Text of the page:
Spinal Deformity

This information is useful for children, adults, and older adults
An older couple, one of whom has a spinal deformity, walk on a trail.

The spine consists of an elegant stack of vertebrae and disks, which appear straight from the front and curved from the side, to keep the body erect and the head level. An abnormal curve in your spine, such as scoliosis or kyphosis, is known as a spinal deformity. It can affect your spine's ability to do its job, leading to pain, neurological problems, and mobility challenges. Spinal deformities can occur for a wide range of reasons, including birth defects, aging and degeneration, to trauma.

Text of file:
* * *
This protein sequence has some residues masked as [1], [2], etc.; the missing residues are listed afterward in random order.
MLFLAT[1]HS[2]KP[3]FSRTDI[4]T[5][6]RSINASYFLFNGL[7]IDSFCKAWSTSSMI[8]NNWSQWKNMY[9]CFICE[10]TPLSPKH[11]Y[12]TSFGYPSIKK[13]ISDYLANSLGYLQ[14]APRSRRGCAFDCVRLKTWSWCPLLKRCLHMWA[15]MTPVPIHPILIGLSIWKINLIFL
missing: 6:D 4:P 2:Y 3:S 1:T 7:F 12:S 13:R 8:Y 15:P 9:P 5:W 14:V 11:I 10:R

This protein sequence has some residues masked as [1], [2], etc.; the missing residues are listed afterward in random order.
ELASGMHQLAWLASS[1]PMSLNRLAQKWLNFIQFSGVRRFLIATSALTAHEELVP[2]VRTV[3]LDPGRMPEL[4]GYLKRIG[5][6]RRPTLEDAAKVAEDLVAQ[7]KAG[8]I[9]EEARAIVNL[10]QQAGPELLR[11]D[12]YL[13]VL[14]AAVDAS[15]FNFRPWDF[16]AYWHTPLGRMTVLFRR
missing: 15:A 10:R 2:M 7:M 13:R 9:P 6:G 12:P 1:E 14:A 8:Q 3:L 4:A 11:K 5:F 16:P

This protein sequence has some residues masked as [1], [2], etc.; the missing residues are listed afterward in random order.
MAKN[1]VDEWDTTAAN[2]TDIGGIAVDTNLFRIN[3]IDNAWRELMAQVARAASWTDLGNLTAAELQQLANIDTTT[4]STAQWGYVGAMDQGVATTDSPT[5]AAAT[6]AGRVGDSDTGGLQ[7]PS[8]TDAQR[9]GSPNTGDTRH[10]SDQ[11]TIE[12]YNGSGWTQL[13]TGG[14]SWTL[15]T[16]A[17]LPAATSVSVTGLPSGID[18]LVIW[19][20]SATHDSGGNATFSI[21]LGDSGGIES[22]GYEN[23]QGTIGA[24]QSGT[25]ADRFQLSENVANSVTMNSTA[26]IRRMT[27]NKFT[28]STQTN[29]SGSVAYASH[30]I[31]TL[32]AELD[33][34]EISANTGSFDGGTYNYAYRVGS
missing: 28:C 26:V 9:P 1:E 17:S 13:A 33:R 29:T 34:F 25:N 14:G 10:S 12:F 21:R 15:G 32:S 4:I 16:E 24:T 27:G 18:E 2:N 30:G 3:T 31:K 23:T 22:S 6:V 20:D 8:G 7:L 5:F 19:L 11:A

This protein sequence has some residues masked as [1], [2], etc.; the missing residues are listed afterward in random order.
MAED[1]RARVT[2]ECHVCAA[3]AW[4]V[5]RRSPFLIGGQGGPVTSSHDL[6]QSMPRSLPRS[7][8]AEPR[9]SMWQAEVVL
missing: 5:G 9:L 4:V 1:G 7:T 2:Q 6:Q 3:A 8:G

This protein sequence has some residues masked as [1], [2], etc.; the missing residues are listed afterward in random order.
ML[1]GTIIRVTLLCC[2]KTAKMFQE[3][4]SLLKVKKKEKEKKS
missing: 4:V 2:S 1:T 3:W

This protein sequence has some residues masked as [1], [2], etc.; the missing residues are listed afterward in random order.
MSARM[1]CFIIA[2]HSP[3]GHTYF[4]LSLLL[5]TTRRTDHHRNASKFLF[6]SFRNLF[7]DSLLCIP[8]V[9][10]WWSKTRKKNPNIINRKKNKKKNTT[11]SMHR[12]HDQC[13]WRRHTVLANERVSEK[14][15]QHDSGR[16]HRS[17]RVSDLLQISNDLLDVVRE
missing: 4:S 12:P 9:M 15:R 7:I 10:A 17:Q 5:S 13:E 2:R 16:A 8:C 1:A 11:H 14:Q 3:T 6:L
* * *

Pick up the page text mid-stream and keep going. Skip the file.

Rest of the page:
When the spine becomes weak or deformed, the rest of the body reacts. Muscles strain, lungs pump harder, and simple functions (such as walking) become difficult. The Yale Medicine Spine Center offers neurosurgery, orthopedics, pain management and physical therapy to patients, depending on their needs. "It's a team-based approach, which is different from physicians who are just focused on their own practice," says neurosurgeon Joseph Cheng, MD.